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About Myanmar


In the past it was only the daring and adventurous that visited Myanmar. Now as it becomes easier, more people are making the journey. Those that come are touched by the smiles and friendliness of the locals, amazed by the towering golden pagodas and fascinated by the history of the country. There is a wide range of attractions for everyone to see. Or, for a break away from it all, beautiful pristine beaches to relax on.

Myanmar, Burma, or the Golden Land as it is variously called, has much to offer the tourist. The country abounds with golden spires reaching for the sky. The most famous of these is the Shwedagon Pagoda in Yangon. Revered by Buddhists, it has thousands of visitors every year.

Through out Myanmar there are markets where all manner of goods may be bought. You can experience the stalls where the locals do their shopping. You can buy a wide range of arts and handicrafts that are distinct to each region throughout the country as souvenirs or gifts. Myanmar is also known for the quality of its gold, rubies and jade particularly.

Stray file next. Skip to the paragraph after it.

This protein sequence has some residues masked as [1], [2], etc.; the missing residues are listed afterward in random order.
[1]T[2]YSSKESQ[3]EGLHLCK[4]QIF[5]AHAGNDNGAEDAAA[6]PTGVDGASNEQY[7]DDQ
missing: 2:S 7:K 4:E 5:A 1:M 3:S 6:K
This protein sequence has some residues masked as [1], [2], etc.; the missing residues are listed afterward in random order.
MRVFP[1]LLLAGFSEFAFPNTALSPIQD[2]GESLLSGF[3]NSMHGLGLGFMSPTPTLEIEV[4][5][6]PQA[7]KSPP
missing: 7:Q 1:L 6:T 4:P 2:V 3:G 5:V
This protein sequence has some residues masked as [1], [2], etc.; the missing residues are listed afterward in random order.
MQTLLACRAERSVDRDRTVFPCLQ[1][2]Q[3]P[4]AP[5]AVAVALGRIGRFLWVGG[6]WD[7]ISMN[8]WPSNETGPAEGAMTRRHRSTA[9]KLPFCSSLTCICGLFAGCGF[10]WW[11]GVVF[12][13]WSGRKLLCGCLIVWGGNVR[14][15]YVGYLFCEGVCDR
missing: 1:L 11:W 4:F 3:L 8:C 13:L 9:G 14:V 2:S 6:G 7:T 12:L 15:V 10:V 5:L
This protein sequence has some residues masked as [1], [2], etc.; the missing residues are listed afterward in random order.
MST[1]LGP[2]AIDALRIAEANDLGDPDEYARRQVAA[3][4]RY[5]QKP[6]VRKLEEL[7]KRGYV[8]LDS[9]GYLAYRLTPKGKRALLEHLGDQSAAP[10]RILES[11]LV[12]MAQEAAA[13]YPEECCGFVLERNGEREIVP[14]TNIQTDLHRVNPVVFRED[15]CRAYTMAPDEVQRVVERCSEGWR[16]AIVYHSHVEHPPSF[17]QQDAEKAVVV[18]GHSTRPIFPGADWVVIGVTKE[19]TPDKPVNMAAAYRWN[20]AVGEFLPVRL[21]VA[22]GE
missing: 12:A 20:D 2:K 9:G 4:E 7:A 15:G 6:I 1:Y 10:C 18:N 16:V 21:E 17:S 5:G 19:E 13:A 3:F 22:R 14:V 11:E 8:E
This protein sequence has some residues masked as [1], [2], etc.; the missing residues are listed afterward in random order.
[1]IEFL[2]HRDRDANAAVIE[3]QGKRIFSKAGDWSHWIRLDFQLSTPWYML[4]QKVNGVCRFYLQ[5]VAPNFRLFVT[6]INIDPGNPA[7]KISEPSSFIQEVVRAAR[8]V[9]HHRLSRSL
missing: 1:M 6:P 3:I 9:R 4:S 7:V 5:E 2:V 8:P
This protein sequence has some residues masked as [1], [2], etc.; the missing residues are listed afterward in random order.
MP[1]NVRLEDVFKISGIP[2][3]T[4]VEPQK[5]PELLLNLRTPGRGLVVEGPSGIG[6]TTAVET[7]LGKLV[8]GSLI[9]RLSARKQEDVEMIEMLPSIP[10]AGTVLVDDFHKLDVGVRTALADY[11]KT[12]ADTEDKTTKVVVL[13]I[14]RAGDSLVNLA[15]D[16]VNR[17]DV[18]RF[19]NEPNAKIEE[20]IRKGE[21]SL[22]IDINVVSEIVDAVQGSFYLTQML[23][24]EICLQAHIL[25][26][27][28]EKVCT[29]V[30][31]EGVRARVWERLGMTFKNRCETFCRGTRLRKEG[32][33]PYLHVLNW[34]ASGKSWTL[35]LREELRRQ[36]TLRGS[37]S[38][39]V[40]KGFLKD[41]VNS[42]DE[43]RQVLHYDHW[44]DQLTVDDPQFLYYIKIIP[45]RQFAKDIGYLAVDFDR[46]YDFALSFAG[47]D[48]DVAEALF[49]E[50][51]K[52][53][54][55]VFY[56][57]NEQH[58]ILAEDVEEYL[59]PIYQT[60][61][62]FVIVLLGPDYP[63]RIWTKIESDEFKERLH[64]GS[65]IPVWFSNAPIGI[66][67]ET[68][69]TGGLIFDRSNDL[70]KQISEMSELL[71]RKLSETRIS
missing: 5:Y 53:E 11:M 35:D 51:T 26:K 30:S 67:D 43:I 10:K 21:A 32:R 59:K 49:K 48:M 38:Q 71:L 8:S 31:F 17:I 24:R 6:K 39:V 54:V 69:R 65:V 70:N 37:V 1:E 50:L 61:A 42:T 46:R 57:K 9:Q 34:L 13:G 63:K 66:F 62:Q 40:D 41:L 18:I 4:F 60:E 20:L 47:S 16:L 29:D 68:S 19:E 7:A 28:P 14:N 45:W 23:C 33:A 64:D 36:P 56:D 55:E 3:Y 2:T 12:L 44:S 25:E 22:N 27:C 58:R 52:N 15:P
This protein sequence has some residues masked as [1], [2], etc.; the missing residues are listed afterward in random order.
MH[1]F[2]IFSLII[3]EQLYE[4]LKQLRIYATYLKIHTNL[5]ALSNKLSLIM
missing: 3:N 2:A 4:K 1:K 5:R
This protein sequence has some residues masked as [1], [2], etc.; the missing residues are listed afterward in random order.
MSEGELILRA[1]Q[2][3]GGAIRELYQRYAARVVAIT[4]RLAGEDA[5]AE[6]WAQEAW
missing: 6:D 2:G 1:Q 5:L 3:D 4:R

Myanmar has a rich history and culture. You can visit the past capitals, palaces and forts that have been used over the centuries. Explore the distinctly different cultures in each region. Meet the local people and see how they have lived for centuries.
There is a multitude of festivals in Myanmar meaning that there is always at least one not too far away. Maybe the most famous of these is the April Water Festival. Contact us to find out what festivals will be happening when you visit.
For the ecologists, Myanmar has unique flora and fauna to be explored, including the Irrawaddy river dolphins.
For history fans, check out the land of Rudyard Kipling, George Orwell, and American missionary Adoniram Judson.


You can visit Myanmar at any time of the year. The cool season, which is the most popular time to visit, runs from November to February. However, as this is the most popular time, availability may be limited and hotel prices are higher.
During the hot season (March to May), it can be very hot in the central plains. However, locations of higher altitude can still be pleasant.
There are festivals throughout the year, so there is always something to see. If you are coming a second or third time, you will notice dramatic changes in the countryside throughout the seasons.


Credit and Debit cards and travellers cheques are generally not accepted in Myanmar. So make sure you bring enough money for your time here, including emergencies.

Most money changers accept only a few currencies, the most popular being the US Dollar. The approximate exchange rate is published daily by the Central Bank of Myanmar.
While it is convenient to have some small change in US Dollars, exchange rates are best for the $100 denomination. Notes should be clean and crisp, without marks, folds or stains. Notes that are not perfect will not be accepted.